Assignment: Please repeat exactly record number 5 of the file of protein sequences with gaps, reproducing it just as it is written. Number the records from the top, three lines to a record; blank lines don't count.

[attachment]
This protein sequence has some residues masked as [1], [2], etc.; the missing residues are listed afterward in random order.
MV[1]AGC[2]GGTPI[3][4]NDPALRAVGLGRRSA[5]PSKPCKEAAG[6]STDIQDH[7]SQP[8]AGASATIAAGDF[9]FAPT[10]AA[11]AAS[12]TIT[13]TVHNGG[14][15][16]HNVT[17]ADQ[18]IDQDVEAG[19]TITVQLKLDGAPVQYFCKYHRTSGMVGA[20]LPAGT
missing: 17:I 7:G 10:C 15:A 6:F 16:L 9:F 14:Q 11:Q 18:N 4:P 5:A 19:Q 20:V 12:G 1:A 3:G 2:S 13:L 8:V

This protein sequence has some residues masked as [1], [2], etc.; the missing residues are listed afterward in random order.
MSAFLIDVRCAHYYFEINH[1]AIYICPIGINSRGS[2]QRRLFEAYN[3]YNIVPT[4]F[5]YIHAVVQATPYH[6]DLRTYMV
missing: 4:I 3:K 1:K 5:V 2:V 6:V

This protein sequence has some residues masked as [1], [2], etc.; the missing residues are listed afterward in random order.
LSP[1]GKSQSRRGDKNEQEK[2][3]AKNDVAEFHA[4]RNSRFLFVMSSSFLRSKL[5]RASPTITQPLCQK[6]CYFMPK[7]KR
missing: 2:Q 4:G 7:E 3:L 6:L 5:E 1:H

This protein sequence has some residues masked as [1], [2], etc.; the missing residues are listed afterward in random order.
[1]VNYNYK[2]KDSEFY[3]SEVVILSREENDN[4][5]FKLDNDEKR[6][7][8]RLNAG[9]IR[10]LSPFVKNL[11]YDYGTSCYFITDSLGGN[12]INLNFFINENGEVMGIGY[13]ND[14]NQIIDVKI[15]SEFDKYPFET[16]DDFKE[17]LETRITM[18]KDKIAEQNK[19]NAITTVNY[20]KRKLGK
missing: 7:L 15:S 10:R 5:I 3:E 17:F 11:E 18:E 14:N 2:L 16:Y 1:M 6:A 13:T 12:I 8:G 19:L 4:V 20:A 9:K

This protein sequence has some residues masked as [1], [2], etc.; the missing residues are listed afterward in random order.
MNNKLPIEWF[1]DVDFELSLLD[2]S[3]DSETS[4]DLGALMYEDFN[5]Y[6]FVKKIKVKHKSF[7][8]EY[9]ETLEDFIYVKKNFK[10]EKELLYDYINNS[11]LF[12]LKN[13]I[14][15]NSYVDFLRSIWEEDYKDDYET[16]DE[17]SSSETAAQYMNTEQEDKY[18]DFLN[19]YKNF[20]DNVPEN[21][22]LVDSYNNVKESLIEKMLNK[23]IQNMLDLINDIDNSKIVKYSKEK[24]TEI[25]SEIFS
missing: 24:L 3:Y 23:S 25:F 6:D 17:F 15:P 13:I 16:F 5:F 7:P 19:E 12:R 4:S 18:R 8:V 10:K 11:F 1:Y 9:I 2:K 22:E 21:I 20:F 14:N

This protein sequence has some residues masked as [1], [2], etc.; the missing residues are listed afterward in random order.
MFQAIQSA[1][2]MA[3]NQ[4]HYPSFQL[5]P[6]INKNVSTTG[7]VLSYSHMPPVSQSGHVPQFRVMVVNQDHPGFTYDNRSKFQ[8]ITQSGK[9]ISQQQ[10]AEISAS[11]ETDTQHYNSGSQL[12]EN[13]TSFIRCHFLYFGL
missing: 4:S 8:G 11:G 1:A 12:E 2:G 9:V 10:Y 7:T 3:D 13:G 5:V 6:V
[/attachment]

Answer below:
This protein sequence has some residues masked as [1], [2], etc.; the missing residues are listed afterward in random order.
MNNKLPIEWF[1]DVDFELSLLD[2]S[3]DSETS[4]DLGALMYEDFN[5]Y[6]FVKKIKVKHKSF[7][8]EY[9]ETLEDFIYVKKNFK[10]EKELLYDYINNS[11]LF[12]LKN[13]I[14][15]NSYVDFLRSIWEEDYKDDYET[16]DE[17]SSSETAAQYMNTEQEDKY[18]DFLN[19]YKNF[20]DNVPEN[21][22]LVDSYNNVKESLIEKMLNK[23]IQNMLDLINDIDNSKIVKYSKEK[24]TEI[25]SEIFS
missing: 24:L 3:Y 23:S 25:F 6:D 17:F 15:P 13:I 16:F 5:F 7:P 19:E 12:R 4:S 18:R 8:V 10:K 11:F 1:Y 9:I 2:K 22:E 21:I 20:F 14:N